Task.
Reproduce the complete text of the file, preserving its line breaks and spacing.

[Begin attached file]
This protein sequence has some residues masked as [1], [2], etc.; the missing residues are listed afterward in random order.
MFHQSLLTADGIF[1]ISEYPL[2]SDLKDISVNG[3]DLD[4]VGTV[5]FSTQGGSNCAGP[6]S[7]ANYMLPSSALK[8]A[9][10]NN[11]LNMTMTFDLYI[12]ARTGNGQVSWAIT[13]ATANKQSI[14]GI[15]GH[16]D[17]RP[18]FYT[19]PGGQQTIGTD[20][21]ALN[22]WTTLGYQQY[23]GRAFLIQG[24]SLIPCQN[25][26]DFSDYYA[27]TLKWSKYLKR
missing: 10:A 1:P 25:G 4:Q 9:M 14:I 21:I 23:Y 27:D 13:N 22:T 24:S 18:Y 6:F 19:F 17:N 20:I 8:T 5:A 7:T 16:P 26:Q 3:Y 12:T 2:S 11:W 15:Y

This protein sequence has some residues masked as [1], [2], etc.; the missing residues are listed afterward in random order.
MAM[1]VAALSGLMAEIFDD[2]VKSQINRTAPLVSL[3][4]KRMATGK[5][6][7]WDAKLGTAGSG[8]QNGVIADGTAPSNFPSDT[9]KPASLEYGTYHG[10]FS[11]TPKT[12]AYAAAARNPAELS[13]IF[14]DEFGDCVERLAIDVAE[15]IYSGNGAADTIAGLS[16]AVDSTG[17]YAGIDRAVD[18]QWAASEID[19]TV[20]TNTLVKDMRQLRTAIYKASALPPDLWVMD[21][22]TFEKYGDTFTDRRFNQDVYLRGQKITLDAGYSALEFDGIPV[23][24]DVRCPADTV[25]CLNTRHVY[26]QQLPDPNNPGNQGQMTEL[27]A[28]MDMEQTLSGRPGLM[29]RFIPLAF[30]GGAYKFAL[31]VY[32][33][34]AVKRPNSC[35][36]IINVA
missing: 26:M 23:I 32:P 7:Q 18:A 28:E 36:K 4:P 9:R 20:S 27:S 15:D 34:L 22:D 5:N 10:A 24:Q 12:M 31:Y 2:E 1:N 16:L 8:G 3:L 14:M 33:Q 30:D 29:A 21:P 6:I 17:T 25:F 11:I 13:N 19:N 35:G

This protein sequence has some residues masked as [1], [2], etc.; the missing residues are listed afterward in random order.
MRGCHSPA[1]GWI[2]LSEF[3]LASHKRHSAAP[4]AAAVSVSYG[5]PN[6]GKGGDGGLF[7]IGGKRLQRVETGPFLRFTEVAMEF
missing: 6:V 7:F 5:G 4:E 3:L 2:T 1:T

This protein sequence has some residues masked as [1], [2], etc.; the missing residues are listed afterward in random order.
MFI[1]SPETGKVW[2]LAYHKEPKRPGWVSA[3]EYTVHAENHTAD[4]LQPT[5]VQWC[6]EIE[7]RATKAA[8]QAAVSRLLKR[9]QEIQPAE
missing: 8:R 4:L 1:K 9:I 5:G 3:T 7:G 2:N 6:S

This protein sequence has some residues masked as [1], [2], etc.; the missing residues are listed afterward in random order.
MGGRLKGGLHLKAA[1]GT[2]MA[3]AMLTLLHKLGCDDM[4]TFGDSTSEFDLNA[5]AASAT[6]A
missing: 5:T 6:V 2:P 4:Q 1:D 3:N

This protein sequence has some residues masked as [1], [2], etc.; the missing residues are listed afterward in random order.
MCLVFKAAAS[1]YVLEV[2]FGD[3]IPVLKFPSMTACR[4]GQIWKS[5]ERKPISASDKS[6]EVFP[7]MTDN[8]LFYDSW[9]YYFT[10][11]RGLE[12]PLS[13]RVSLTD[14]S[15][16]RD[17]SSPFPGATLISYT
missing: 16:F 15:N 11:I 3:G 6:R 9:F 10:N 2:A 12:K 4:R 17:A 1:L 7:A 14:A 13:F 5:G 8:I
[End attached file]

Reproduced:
This protein sequence has some residues masked as [1], [2], etc.; the missing residues are listed afterward in random order.
MFHQSLLTADGIF[1]ISEYPL[2]SDLKDISVNG[3]DLD[4]VGTV[5]FSTQGGSNCAGP[6]S[7]ANYMLPSSALK[8]A[9][10]NN[11]LNMTMTFDLYI[12]ARTGNGQVSWAIT[13]ATANKQSI[14]GI[15]GH[16]D[17]RP[18]FYT[19]PGGQQTIGTD[20][21]ALN[22]WTTLGYQQY[23]GRAFLIQG[24]SLIPCQN[25][26]DFSDYYA[27]TLKWSKYLKR
missing: 10:A 1:P 25:G 4:Q 9:M 14:I 21:I 23:Y 27:D 13:N 22:T 24:S 18:Y 6:F 19:F 17:N 20:I 8:T 5:A 7:T 16:P 26:Q 3:Y 12:T 2:S 11:W 15:Y

This protein sequence has some residues masked as [1], [2], etc.; the missing residues are listed afterward in random order.
MAM[1]VAALSGLMAEIFDD[2]VKSQINRTAPLVSL[3][4]KRMATGK[5][6][7]WDAKLGTAGSG[8]QNGVIADGTAPSNFPSDT[9]KPASLEYGTYHG[10]FS[11]TPKT[12]AYAAAARNPAELS[13]IF[14]DEFGDCVERLAIDVAE[15]IYSGNGAADTIAGLS[16]AVDSTG[17]YAGIDRAVD[18]QWAASEID[19]TV[20]TNTLVKDMRQLRTAIYKASALPPDLWVMD[21][22]TFEKYGDTFTDRRFNQDVYLRGQKITLDAGYSALEFDGIPV[23][24]DVRCPADTV[25]CLNTRHVY[26]QQLPDPNNPGNQGQMTEL[27]A[28]MDMEQTLSGRPGLM[29]RFIPLAF[30]GGAYKFAL[31]VY[32][33][34]AVKRPNSC[35][36]IINVA
missing: 26:M 23:I 32:P 7:Q 18:A 28:E 36:K 4:P 9:R 20:S 27:S 15:D 34:L 22:D 5:N 10:A 24:Q 12:M 31:Y 2:E 1:N 16:L 8:G 3:L 14:M 33:Q 30:D 29:A 21:P 6:I 17:T 25:F 11:I 13:N 19:N 35:G

This protein sequence has some residues masked as [1], [2], etc.; the missing residues are listed afterward in random order.
MRGCHSPA[1]GWI[2]LSEF[3]LASHKRHSAAP[4]AAAVSVSYG[5]PN[6]GKGGDGGLF[7]IGGKRLQRVETGPFLRFTEVAMEF
missing: 6:V 7:F 5:G 4:E 3:L 2:T 1:T

This protein sequence has some residues masked as [1], [2], etc.; the missing residues are listed afterward in random order.
MFI[1]SPETGKVW[2]LAYHKEPKRPGWVSA[3]EYTVHAENHTAD[4]LQPT[5]VQWC[6]EIE[7]RATKAA[8]QAAVSRLLKR[9]QEIQPAE
missing: 8:R 4:L 1:K 9:I 5:G 3:T 7:G 2:N 6:S

This protein sequence has some residues masked as [1], [2], etc.; the missing residues are listed afterward in random order.
MGGRLKGGLHLKAA[1]GT[2]MA[3]AMLTLLHKLGCDDM[4]TFGDSTSEFDLNA[5]AASAT[6]A
missing: 5:T 6:V 2:P 4:Q 1:D 3:N

This protein sequence has some residues masked as [1], [2], etc.; the missing residues are listed afterward in random order.
MCLVFKAAAS[1]YVLEV[2]FGD[3]IPVLKFPSMTACR[4]GQIWKS[5]ERKPISASDKS[6]EVFP[7]MTDN[8]LFYDSW[9]YYFT[10][11]RGLE[12]PLS[13]RVSLTD[14]S[15][16]RD[17]SSPFPGATLISYT
missing: 16:F 15:N 11:I 3:G 6:R 9:F 10:N 2:A 12:K 4:R 17:A 1:L 7:A 14:A 13:F 5:G 8:I